|Good enough for Emmy Magazine, but not an actual nomination. Weird, no?|
So we had a mini tantrum when the 66th Emmy Nominations were announced and Orphan Black's Tatiana Maslany wasn't nominated for Best Actress. Not only is this a crime against great TV, but it shows that the TV Academy is prejudiced against anything sci-fi related, no matter how strong the story is. So the Emmy's don't like 'quirky' shows, with a cult following? Even if the performance is one of the best in the industry right now?
Tatiana, who has played TWELVE different people, who just happen to look alike. They are clones. Yet she plays them all so differently, it's crazy. Even the voices, the accents, the little mannerisms change with every single character.
The show is finally coming to South Africa on the Lifetime channel, which launches on 22 July 2014. It's a definite must watch. The way she just portrays each clone so excellently, so much so you don't even feel like its the same person, until you realise it actually is. From Sarah, Helena, Alison, Rachel, Cosima, Tony, Beth (deceased), Katja (deceased), Janika (deceased), Aryanna (deceased), Danielle (deceased), Jennifer (deceased)
But Tatiana is not the only person who got snubbed. The list is a very long one.
The Snub List
The Americans: FX's hit drama was left out in the cold, thanks mostly to HBO choosing to rather enter the Emmy's for contention in the Drama category, rather than the Mini-Series/Movie. This cost the show and its stars, Matthew Rhys and Keri Russell, nominations. Homeland's third season was a sham, so we would have rather had The Americans in its place, rather than Showtime's confused show.
The Fixer (Scandal)'s Bellamy Young: She arguably gave one of the strongest supporting role performances as Mellie Grant and as much as Kerry Washington was strong this season, Bellamy was the true star of Scandal.
The Good Wife: For a broadcast TV show, The Good Wife keeps getting better, especially this past season, which can still be seen on M-Net. While we are happy that Julianna Margulies, Christine Baranski and Josh Charles made the cut for their performances, the season was a strong one, even though there was a dip when Josh Charles left the show. But then it has 22 episodes, unlike the cable dramas, which can be as edgy as possible, without alienating viewers, a luxury The Good Wife doesn't have.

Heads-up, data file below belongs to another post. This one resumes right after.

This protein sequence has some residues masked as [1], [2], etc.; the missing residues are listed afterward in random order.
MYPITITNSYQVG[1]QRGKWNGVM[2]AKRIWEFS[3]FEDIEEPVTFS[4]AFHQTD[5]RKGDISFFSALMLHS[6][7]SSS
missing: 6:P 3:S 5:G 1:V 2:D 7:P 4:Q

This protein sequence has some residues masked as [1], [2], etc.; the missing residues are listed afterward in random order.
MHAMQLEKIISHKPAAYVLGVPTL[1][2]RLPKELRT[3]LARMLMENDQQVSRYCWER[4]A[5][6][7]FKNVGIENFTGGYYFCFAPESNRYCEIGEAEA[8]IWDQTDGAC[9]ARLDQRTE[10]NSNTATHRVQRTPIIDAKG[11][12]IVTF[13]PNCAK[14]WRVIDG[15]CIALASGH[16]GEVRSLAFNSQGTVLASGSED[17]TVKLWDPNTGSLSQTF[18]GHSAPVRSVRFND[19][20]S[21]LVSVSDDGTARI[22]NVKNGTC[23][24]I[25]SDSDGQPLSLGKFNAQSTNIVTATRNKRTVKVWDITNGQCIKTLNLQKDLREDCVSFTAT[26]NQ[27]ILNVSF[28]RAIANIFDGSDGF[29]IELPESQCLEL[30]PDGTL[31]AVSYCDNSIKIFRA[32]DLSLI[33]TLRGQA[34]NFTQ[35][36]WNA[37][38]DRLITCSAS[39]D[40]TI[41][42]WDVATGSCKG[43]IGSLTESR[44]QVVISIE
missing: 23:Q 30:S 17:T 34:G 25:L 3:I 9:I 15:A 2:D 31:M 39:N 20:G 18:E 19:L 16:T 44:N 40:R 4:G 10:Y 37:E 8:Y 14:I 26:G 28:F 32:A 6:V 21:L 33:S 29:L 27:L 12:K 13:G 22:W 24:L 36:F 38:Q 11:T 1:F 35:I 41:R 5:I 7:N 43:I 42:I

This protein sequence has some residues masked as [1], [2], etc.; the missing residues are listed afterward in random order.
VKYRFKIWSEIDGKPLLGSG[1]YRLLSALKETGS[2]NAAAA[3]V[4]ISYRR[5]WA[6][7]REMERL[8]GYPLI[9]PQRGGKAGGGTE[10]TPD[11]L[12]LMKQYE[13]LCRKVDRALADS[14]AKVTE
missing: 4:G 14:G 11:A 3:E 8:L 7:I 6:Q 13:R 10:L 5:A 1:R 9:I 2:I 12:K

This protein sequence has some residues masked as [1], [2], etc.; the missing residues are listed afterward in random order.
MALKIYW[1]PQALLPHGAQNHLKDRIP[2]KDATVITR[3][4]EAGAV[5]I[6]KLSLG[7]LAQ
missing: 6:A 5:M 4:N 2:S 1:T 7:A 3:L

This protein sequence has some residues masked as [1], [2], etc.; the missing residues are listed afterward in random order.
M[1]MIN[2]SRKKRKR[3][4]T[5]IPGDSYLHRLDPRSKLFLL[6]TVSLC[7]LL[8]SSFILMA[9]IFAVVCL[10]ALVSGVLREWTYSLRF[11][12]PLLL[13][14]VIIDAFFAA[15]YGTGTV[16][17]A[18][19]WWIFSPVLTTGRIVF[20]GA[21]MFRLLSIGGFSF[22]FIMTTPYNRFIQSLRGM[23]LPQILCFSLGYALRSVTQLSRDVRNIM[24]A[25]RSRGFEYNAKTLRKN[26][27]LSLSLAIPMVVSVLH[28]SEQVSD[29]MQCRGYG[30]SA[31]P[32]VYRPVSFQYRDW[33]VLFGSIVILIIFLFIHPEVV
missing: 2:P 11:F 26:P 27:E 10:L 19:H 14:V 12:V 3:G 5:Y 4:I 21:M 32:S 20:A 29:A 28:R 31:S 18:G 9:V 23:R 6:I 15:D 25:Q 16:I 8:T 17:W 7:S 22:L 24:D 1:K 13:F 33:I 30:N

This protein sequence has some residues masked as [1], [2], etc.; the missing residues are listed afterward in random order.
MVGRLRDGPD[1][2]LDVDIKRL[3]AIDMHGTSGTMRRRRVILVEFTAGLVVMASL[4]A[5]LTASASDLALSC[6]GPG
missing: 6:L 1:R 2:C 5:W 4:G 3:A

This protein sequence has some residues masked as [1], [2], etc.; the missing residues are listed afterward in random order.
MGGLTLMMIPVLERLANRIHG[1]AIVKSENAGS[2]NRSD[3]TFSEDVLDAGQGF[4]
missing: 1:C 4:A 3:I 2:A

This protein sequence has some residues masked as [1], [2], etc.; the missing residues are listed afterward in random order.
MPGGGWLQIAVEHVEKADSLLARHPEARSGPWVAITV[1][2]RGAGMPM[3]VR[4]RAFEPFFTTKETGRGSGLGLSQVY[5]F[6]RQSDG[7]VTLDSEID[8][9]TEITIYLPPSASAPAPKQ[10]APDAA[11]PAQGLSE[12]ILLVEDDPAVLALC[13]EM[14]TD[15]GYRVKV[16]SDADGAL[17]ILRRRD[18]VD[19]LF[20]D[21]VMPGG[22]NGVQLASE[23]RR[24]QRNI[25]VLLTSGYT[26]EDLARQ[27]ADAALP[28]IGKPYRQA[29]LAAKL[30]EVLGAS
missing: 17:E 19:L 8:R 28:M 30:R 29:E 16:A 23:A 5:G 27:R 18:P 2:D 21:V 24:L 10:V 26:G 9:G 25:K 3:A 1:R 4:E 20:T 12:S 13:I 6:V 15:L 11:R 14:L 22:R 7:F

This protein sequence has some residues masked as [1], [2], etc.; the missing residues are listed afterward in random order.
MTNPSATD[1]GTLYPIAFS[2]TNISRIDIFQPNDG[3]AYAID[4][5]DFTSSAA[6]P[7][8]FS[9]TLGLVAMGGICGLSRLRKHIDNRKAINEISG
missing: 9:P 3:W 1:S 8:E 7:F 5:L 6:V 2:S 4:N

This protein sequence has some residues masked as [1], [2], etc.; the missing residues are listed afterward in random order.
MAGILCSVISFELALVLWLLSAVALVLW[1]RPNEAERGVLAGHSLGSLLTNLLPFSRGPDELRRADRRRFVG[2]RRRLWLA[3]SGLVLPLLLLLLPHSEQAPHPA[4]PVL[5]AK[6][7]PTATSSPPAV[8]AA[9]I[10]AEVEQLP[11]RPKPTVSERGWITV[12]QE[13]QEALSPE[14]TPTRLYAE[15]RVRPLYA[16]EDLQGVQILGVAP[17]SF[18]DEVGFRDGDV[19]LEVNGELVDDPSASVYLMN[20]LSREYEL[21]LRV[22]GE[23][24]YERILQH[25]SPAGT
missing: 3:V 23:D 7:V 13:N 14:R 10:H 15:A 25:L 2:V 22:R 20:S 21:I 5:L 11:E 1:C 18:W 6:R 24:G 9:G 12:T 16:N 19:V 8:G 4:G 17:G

The Blacklist or rather, James Spader: Yes. Broadcast dramas are not that great. Yes, cable is where its at. But James Spader deserved an Emmy nomination for Best Actor for his excellent work on NBC's'hit drama, The Blacklist. Who would have thought that the peacock channel would produce such an excellent drama, and yet it got snubbed. I can understand why it didn't get Best Drama, but Spader deserved a Best Actor nomination, even though it's likely between Matthew McConaughey, Bryan Cranston and maybe Jon Hamm. (the former two will duke it out). He made The Blacklist watchable, especially since it was such a flamboyant, but also very hardcore, cable-esque character.
Parks & Recreation: Parks has seen the best of its years, but it's still great, funny and the cast has the best chemistry on TV. For a comedy on a broadcast network, that is. We are happy for Amy and we wish she would win it this time, but with Julia in it... How about a nomination for Audrey Plaza? Perfect, understated performance and the writers know what to do with her.
Brooklyn Nine-Nine: Mike Schur's other show, was snubbed in Best Comedy and Best Actor in a comedy. Travesty! The show won a Globe for Best Comedy earlier this year, and while its not everything (after all, Globes are all about celebrity guests), surely the show was the freshman comedy of the year? Great to see that Andre Braugher was nominated, but poor Andy Samberg.